“Assassin’s Creed 4: Black Flag” review

 “Assassin’s Creed 4: Black Flag” flew under a banner of skepticism when it was revealed after the launch of “Assassin’s Creed 3.”

People were concerned, after having to wait years for another numbered “AC” game, that one coming out so quickly after another meant there might be something wrong with it. At best, many gamers felt that it would be as much of a flutter in the series’s cape as “Revelations” was.

Thank goodness they were wrong.

Strolls in the jungle require the buddy system if Edward’s about.

While the series may be having trouble innovating on itself at this point, there is no question the developers are trying hard to perfect and change the formula enough so that it’s not just jumping and stabbing anymore. It may be hard to take the assassin out of “Assassin’s Creed,” but it certainly isn’t difficult to put a little pirate in there too.

When naval combat was introduced, many players rejoiced for a new game mechanic that had nothing to do with horses, houses and platforming in tombs. Unfortunately, “AC3” didn’t have enough of it. “Black Flag” takes that much-lauded gameplay and ramps it up to eleven.

Of course, it can be laughably easy at times. There are genuine moments of tense gameplay as you battle it out with larger vessels and hope your poor little ship can withstand the beating it’s taking from cannon fire. The more upgrades and time you put into your ship, the better you become and the fights become easier.

Boarding your prey is one of those guilty-pleasure moments as you fire a swivel gun onto the enemy’s decks to thin out the heard before your men jump into the fray. The larger the ship, the more objectives you’ll have when taking it over. Sometimes you’ll be tasked with killing specific officers, the captain, or cutting down the ship’s flag to demoralize the crew.

Now, should someone buy this game for the naval combat alone? No, they should buy it for the sea shanties. I’m kidding, of course, but in all seriousness the sea shanties are to “Black Flag” as the radio stations are to “Grand Theft Auto V.” They break up the dull traveling, and sometimes make you want to skip fast-travelling altogether just so you can hear more.

Of course, there are plenty of buildings to scale, places to explore, treasures to find and assassin contracts to fill while you’re traversing the Caribbean. Any veteran of the series will be satisfied with the amount of side tasks that are available, and pleased with the open-world gameplay that is presented.

From finding buried treasure, to hunting sharks or exotic animals on forgotten islands, or even diving through a wrecked ship and finding sunken treasures, players might find themselves totally forgetting this is an “Assassin’s Creed” game until they remember that protagonist Edward Kenway has hidden blades tucked into his sleeves.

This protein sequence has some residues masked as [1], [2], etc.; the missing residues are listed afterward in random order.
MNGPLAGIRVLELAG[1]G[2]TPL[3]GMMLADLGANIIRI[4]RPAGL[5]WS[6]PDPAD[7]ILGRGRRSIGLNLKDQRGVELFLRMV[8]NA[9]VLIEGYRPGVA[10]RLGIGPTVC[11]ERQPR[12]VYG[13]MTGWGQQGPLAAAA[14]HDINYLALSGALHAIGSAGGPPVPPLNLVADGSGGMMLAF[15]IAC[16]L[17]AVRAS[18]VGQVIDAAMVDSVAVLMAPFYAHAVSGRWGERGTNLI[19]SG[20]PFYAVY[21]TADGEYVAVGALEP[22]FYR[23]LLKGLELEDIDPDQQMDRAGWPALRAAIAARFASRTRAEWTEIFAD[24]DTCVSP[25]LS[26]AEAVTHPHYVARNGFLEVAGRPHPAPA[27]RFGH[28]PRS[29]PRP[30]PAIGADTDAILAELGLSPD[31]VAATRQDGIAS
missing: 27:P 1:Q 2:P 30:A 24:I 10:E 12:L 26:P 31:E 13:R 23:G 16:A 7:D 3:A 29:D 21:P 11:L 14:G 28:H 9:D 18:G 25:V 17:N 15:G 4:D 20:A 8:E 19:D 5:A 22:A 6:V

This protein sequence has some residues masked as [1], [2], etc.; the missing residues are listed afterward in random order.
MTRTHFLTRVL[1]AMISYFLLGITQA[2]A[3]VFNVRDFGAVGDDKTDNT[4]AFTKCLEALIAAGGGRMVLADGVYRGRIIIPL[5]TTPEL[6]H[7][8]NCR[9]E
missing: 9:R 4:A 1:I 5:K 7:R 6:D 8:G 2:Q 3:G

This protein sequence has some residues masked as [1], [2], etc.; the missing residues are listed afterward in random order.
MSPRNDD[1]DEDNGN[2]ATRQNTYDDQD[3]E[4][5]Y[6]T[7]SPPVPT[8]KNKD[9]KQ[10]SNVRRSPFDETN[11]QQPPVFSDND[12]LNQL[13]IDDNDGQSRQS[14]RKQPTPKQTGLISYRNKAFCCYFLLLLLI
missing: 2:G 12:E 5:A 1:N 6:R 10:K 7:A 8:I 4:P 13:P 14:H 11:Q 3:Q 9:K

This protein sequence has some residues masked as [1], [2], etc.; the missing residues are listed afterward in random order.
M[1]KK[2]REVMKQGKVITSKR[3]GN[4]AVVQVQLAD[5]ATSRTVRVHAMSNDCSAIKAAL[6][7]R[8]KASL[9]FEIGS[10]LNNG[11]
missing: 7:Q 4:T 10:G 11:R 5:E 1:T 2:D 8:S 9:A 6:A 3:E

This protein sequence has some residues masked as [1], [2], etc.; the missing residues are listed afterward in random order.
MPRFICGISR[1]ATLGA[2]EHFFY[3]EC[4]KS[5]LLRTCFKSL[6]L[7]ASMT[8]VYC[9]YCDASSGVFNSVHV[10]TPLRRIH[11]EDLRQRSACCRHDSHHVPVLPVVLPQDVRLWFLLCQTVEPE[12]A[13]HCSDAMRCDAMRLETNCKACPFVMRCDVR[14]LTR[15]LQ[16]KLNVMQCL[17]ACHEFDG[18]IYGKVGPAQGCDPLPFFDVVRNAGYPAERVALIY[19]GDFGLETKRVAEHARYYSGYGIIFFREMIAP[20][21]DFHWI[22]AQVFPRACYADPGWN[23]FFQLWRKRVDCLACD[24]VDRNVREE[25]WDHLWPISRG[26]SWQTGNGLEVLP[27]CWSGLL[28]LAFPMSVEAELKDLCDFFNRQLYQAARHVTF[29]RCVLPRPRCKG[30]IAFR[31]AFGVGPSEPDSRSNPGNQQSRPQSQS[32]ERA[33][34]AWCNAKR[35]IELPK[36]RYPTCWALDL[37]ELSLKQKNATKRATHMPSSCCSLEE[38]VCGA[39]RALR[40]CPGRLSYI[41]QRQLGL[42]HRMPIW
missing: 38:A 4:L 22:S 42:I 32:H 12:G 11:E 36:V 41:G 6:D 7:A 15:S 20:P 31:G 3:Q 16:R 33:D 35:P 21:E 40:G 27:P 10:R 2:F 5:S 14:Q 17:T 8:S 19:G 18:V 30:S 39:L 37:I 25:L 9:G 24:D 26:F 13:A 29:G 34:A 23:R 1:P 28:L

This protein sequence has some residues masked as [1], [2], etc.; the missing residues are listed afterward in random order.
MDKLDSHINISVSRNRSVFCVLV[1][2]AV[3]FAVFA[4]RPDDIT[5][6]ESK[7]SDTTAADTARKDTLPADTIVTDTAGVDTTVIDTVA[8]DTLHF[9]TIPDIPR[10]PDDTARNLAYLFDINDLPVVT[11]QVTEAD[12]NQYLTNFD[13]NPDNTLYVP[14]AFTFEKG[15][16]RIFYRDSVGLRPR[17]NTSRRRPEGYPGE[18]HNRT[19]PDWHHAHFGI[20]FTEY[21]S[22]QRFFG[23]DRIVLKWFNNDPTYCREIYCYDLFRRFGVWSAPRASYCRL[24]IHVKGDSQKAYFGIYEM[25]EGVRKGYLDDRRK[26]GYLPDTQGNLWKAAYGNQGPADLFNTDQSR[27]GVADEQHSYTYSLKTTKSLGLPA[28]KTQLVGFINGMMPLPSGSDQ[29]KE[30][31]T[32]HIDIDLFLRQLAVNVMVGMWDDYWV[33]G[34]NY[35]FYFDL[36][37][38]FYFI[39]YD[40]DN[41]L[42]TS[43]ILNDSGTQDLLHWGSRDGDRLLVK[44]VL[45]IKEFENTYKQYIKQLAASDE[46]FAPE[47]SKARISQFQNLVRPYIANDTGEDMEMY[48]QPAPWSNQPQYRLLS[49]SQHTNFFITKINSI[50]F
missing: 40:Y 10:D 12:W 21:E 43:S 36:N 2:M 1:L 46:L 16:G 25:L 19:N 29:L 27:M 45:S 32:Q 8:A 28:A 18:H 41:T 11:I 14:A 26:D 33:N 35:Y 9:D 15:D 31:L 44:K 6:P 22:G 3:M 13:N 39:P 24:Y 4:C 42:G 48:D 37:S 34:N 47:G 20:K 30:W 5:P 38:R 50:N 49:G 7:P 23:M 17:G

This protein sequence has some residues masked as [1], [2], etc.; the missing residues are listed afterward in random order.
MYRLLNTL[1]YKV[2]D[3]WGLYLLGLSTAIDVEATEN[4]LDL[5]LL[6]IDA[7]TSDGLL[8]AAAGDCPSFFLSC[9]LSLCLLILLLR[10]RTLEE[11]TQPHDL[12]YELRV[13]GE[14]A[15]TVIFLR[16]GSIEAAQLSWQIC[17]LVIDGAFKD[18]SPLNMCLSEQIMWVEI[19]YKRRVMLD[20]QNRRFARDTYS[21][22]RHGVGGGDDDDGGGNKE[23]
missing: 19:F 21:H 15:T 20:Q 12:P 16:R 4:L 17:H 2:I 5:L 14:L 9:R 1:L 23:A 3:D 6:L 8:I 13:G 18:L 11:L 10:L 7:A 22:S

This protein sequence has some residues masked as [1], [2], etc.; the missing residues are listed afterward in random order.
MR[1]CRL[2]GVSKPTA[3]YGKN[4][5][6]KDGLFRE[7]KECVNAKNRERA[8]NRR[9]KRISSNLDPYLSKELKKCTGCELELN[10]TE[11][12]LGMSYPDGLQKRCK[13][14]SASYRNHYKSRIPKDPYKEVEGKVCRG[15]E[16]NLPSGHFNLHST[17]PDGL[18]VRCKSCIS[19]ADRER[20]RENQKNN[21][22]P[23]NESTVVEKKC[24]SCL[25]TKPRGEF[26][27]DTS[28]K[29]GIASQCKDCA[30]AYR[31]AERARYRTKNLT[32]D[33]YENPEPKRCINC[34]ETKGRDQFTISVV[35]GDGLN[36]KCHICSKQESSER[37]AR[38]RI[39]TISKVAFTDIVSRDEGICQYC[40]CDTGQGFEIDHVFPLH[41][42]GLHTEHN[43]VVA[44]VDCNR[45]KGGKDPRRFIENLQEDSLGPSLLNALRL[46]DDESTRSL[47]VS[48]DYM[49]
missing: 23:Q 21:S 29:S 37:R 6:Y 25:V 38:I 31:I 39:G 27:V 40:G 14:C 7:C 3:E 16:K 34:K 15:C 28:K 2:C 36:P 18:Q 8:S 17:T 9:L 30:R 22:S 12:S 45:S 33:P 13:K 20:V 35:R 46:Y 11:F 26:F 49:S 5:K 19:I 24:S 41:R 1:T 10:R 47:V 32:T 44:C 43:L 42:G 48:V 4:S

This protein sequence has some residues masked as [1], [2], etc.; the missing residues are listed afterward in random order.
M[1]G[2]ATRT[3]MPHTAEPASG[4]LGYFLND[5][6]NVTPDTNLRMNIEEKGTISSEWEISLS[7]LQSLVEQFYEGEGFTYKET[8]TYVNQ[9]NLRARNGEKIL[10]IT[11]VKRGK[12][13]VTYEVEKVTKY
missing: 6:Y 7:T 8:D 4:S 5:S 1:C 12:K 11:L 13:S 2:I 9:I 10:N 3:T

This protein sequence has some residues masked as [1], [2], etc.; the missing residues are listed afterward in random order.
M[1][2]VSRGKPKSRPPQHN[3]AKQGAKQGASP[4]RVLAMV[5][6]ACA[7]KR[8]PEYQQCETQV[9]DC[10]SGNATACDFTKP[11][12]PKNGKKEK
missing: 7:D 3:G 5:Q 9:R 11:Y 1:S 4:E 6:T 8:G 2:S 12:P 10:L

Speaking of the protagonist, he’s a far departure from many of the driven young men this franchise has presented us with in previous installments.

Even sharks are not safe from this assassin!

Selfish, indifferent and often times frustratingly greedy, Edward is a refreshing twist on the main character thus far. Not to mention his entrance into the story is well placed. I won’t go into too much detail, but for those who’ve played “AC3,” they make it make sense to a degree that is believable. That’s all I’ll say.

Bouncing off of the word “believable,” holy crap is this game beautiful. It may not be photo-realistic but the weather and colors and lighting make you believe you’re in a tropical paradise that has just begun to be explored and colonized. It’s so gorgeous you may just sit on your ship for a while off the coast of an island just to watch the waves and clouds roll by.

In place of the convoy system that was overlooked and under-used in “AC3,” “Black Flag” has a fleet system that allows for small battles and trading to be done in a similar fashion. While it’s not essential to the gameplay, it’s a fun little diversion when getting back on the ship.

The writing is fantastic, the music is beautiful, the gameplay is fun and it looks stunning. There isn’t much more you can ask for in an “Assassin’s Creed” game, and “Black Flag” delivers it all.

Unfortunately, it also delivers some old bugs in that pretty package. Constant “spaghetti-body syndrome” with all of the ragdolling soldiers. Clipping issues with Edward on certain surfaces and while he’s climbing seem to jar the player out of immersion. And still, there is some imprecision with the free-run mechanic. After the seventh game in the franchise, you would at least think they would have fixed the ragdoll bodies from flopping around a bit. But, alas, it’s not so.

Should you buy, “Black Flag” if you’re an “AC” fan? Yes. If you’re not, should you? Wait a bit and then do so. A good game that would have made a good launch title for both new systems if they had either been sooner or if the game was pushed buck. Lucky for us, it wasn’t pushed back.

A retail copy of the game was purchased for the purpose of this review.